By Jake Force
Boston University News Service
Kevin Dupont at The Boston Globe wrote a great column commending everything Tuukka Rask did for the Boston Bruins but also noted how Rask’s best was never enough for some fans.
Sorry Rask, but guilty as charged (hand-raised emoji).
Dupont is right, though. Rask did do a lot for the Bruins. He’s won more regular season and playoff games than any goalie in franchise history — that long history dates back to 1924. He has the most shutouts (52) in franchise history. Rask also boasted of a solid .921 career saves percentage and a 2.28 goals-against average.
Last week via the Bruins’ social media, Rask announced his retirement from his 15 years in the NHL, all of which was spent with the Bruins. “… it is with a heavy heart that I announce my retirement from the game of hockey,” Rask wrote, adding that Boston is “the best sports city in the world.”
Let’s clear up a few things. I have always liked Rask. However, at the end of the line, when the Bruins tried to bring him back for one more kick at the can, it was clearly time for them to move on.
I’m sorry for this one, but having no Stanley Cup victories as a starter is a gigantic measuring unit for goalies. It may be unfair, but it’s true. So much of winning the Stanley Cup depends on a goalie getting hot for a deep playoff run.
This by no means outrightly blames Rask for these losses, but he is certainly culpable. Not to mention when the Bruins started him in the playoffs last year despite knowing he needed hip surgery.
That was frustrating, wasn’t it?
If you’re now asking whether or not I hold it against Henrik Lundqvist for not winning a cup despite being one of the greatest goalies in history, I’ll be consistent and say yes. The same goes for Carey Price and Roberto Luongo. They are — and were — great, perhaps even greater than Crawford or Niemi, but they have no Stanley Cup rings to call their own. Like it or not, it’s a big deal for goalies. Just like it is for quarterbacks. Rask is sort of like Dan Marino in that way.
Now, let’s get to where this leaves the Bruins’ current goalie situation. The Bruins got to where they are today by making a series of decisions. The first was trading young Czech goalie Daniel Vladar to the Calgary Flames for a 2022 third-round draft pick. The move didn’t seem bad at the time, but it is something the Bruins’ general manager, Don Sweeney, will surely botch.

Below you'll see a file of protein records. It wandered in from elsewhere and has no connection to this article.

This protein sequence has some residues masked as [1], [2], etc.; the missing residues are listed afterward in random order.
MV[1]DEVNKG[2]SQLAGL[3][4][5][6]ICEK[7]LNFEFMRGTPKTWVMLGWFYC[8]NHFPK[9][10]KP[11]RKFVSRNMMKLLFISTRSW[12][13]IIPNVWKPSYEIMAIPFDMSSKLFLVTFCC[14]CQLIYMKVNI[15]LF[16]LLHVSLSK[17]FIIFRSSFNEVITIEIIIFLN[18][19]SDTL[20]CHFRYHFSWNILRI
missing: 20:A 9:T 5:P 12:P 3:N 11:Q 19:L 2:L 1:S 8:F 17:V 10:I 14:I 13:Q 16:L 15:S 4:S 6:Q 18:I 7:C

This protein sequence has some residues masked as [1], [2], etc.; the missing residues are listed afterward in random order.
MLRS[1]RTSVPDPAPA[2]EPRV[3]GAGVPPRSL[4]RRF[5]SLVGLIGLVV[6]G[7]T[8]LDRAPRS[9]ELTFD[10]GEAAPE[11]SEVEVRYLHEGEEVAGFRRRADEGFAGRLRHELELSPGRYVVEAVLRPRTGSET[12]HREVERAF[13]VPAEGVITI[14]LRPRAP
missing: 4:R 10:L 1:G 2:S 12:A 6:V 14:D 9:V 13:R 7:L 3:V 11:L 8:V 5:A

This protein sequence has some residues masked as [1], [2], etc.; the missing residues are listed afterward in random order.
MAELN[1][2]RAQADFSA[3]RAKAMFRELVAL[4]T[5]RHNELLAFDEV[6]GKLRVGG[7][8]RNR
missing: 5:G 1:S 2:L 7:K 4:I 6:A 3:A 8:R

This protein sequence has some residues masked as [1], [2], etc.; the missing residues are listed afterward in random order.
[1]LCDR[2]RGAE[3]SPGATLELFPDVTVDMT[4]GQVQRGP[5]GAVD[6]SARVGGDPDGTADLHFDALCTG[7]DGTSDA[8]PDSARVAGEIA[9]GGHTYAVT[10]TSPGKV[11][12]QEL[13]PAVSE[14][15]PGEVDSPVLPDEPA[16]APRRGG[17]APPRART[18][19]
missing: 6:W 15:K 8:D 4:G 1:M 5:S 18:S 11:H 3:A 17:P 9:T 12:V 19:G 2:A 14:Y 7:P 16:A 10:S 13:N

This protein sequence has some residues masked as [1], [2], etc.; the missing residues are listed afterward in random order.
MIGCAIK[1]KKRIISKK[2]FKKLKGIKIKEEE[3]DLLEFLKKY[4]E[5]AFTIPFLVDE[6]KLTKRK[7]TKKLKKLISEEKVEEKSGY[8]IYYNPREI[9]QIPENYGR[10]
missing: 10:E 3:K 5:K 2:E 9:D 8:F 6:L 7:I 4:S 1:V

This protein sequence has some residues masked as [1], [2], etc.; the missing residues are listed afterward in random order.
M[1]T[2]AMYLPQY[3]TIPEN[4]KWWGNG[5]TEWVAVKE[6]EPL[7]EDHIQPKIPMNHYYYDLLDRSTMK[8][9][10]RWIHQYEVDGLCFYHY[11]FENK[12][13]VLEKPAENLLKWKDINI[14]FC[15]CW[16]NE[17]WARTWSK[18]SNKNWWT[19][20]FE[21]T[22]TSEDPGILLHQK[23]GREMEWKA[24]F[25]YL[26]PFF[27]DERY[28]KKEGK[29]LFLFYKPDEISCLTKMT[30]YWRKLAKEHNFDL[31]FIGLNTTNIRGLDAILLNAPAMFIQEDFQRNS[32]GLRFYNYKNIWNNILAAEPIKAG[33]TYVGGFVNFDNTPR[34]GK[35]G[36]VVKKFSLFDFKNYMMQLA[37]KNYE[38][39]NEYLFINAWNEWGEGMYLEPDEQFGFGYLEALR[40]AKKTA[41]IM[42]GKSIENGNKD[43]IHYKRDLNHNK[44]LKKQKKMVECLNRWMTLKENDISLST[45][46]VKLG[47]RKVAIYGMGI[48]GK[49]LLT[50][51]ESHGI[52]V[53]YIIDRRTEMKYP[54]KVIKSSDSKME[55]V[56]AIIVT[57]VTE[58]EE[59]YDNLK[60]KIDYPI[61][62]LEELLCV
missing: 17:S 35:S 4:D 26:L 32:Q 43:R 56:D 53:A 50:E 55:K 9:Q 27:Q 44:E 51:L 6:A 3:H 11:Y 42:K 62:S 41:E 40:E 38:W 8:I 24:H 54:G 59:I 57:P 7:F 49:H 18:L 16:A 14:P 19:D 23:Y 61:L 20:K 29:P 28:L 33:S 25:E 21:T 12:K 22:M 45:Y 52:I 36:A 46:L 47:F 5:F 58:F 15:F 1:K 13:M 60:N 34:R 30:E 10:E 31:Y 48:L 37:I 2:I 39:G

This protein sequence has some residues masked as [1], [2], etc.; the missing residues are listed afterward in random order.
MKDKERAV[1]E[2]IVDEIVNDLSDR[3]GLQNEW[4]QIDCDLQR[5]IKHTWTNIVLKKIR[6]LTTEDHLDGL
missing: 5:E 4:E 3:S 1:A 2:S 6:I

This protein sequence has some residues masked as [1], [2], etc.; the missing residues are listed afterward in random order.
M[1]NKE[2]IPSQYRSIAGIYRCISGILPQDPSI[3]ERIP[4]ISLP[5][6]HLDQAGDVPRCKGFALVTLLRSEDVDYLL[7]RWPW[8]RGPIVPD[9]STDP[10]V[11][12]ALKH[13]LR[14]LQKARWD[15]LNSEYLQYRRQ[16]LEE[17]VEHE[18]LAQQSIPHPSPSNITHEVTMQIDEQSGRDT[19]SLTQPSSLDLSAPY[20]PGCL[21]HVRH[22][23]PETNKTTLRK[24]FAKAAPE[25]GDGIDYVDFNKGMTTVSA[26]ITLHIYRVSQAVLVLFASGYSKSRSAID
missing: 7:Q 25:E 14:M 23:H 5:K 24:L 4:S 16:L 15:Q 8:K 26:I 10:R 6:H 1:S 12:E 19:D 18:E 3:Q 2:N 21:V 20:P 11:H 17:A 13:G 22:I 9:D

Vladar only started five games for the Bruins and was just okay. However, giving him a little more time to prove himself could have suited the Bruins well. To pile on, Vladar put up a shutout against the Bruins in his return to TD Garden with the Flames on November 21.
He made Boston pay for not believing in him.
Then, Sweeney decided to sign free agent goalie Linus Ullmark — who previously played backup for the lowly Buffalo Sabres — for a four-year, $20 million contract. Ullmark now largely plays in a backup role … and makes $5 million per year to watch most of the games.
Sign me up for that gig.
The NHL salary cap is at roughly $75 million this year — meaning every NHL team is allowed to spend that much money collectively paying all players on their roster — and Ullmark has a larger “cap hit” than some guys who contribute regularly. His cap hit is even more than Charlie McAvoy’s this year.
What kind of world are we living in where a backup goalie makes more money than one of the NHL’s top defenseman?
Sweeney’s latest gaffe came when he sent the young and capable Jeremy Swayman to the minor league Providence Bruins to make way for Rask. Yeah, because why not give the washed-up 34-year-old who’s fresh off of hip surgery one more chance in the net?
Granted, Rask had already come to terms with reality and called it a career, but many could’ve easily told you that would happen. And in the process of his comeback attempt, Rask potentially cost the Bruins several points in the Eastern Conference standings — they’re currently clinging to the eighth and final playoff seed.
Hope they don’t need those points back at the end of the season.
With a Swayman and Vladar tandem, the Bruins had a combined salary-cap hit of just $1.2 million at the goalie position. That’s with two young, capable and above all, cheap goalies.
To have cheap, quality goaltending is the NHL version of striking gold.